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J Pain Symptom Manage. 2008 Mar;35(3):307-13. doi: 10.1016/j.jpainsymman.2007.04.018. Epub 2008 Jan 7.

Intravenous morphine for breakthrough (episodic-) pain in an acute palliative care unit: a confirmatory study.

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  • 1Anesthesia and Intensive Care Unit & Pain Relief and Palliative Care Unit, La Maddalena Cancer Center, University of Palermo, Palermo, Italy.


The aim of this prospective cohort study was to confirm the safety of intravenous morphine (IV-M) used in doses proportional to the basal opioid regimen for the management of breakthrough pain and to record the nurse compliance on regularly recording data regarding breakthrough pain treated by IV-M. Over a one-year period, 99 patients received IV-M for breakthrough pain during 116 admissions. The IV-M dose was 1/5 of the oral daily dose, converted using an equianalgesic ratio of 1/3 (IV/oral). For each episode, nurses were instructed to routinely collect changes in pain intensity and emerging problems when pain became severe (T0), and to reassess the patient 15minutes after IV-M injection (T15). Nurses were unaware of the aim of the study and just followed department policy. In total, 945 breakthrough events treated by IV-M were recorded and the mean number of events per patient per admission was eight (95% confidence interval (CI) 6.9-9.5). The mean dose of IV-M was 12mg (95% CI 9-14mg). In the 469 events (49.6%) with a complete assessment, a decrease in pain of more than 33% and 50% was observed in 287 (61.2%) and 115 (24.5%) breakthrough events, respectively. The mean pain intensity decreased from 7.2 (T0) to 2.7 (T15). In eight episodes, no changes in pain intensity were observed and a further dose of IV-M was given. The remaining patients did not require further interventions. No clinical events requiring medical intervention were recorded. In this confirmatory study, IV-M was administered for the management of breakthrough pain in doses proportional to the basal opioid regimen to all patients, including older patients and those requiring relatively large doses. This did not result in life-threatening adverse effects in a large number of patients and was effective in most cases. The role of nurses is of paramount importance in monitoring and collecting data and gathering information for audit purposes on the unit.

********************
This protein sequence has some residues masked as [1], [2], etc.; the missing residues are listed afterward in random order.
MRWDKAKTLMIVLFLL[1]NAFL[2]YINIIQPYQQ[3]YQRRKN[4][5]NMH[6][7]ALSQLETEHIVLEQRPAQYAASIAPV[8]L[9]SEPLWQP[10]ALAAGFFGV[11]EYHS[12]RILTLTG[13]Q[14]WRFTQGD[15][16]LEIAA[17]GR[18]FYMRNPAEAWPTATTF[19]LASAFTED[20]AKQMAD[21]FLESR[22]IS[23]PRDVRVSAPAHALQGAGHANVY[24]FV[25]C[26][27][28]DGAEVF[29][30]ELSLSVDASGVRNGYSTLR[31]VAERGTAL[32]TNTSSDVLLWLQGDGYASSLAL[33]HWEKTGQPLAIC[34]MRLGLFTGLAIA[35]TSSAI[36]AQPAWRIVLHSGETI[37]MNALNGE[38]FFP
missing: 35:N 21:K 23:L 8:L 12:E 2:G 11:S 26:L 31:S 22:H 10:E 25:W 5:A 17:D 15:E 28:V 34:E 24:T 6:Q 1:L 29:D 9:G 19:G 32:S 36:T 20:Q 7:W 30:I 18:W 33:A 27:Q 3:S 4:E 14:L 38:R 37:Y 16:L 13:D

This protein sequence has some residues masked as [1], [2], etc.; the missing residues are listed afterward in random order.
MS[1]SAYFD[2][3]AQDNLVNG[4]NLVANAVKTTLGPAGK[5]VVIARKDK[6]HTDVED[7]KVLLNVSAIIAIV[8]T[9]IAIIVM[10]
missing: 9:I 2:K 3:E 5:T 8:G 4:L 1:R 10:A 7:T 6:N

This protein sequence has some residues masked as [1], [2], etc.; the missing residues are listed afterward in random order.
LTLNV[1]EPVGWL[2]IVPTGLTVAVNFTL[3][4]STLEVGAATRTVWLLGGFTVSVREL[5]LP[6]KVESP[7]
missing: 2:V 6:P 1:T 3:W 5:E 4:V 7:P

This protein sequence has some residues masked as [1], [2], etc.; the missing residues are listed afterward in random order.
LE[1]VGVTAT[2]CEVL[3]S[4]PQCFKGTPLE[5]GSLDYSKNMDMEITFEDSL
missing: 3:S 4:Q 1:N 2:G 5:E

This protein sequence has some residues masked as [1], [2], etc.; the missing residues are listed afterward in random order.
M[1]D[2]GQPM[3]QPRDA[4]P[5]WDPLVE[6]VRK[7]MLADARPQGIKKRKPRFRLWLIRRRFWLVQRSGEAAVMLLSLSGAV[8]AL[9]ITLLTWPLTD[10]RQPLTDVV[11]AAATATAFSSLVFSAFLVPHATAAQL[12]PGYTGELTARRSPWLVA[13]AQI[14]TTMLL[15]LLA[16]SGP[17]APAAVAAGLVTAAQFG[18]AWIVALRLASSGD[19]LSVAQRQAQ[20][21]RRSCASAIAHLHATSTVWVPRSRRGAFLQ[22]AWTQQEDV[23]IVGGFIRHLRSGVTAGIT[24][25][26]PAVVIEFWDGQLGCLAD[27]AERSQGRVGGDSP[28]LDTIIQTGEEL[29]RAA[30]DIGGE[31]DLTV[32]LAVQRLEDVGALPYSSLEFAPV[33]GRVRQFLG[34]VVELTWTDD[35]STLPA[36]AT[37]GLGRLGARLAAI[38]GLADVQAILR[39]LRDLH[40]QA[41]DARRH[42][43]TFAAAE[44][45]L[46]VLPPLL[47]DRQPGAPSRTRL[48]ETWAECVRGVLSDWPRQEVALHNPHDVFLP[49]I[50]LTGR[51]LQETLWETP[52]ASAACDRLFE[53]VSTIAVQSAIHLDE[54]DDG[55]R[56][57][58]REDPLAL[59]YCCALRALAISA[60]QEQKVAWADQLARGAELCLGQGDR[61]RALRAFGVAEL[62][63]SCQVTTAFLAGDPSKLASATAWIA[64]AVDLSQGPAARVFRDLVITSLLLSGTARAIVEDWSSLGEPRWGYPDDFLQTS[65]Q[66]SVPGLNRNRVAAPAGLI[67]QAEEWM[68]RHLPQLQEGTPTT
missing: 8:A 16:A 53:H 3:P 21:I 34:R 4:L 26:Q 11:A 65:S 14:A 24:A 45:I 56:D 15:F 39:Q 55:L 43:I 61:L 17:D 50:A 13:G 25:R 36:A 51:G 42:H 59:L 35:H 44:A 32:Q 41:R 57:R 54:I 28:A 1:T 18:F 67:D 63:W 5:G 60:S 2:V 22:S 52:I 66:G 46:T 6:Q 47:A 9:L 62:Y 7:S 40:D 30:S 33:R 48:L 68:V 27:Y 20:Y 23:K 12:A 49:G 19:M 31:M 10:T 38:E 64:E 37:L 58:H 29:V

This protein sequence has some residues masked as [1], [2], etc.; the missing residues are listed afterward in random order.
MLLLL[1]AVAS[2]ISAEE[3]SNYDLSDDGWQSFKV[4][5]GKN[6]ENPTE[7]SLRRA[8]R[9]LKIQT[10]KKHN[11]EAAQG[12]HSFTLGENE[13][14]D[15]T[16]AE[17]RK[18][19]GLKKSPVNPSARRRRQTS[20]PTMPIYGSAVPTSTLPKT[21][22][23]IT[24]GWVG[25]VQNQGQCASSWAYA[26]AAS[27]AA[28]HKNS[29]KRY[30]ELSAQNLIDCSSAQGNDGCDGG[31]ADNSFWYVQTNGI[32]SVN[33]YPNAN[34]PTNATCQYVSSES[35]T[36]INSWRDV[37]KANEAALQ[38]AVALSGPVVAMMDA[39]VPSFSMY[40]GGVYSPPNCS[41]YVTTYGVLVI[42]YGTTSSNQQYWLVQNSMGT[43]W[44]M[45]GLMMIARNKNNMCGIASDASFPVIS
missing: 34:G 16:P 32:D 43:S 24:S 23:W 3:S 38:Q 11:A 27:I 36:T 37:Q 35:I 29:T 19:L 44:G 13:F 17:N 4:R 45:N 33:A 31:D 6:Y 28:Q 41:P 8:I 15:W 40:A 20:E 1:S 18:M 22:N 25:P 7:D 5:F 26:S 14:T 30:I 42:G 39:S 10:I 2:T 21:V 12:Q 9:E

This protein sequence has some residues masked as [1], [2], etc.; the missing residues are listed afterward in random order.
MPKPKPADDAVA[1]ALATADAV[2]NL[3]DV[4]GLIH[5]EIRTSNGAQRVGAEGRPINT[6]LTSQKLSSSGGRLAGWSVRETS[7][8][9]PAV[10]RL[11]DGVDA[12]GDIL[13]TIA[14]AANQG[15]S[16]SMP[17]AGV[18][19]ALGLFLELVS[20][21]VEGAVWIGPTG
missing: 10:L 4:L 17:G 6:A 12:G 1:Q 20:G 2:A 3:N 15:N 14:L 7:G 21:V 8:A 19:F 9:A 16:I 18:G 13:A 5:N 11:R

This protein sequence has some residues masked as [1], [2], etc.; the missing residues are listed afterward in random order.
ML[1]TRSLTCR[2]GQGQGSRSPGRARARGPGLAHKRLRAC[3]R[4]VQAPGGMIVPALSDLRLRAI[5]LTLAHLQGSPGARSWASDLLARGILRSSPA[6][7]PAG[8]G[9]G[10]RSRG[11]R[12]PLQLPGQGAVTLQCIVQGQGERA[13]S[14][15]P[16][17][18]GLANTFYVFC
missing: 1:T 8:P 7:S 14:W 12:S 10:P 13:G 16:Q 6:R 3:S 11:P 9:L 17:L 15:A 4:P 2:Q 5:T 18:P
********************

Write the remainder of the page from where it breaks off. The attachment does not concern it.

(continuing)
[PubMed - indexed for MEDLINE]
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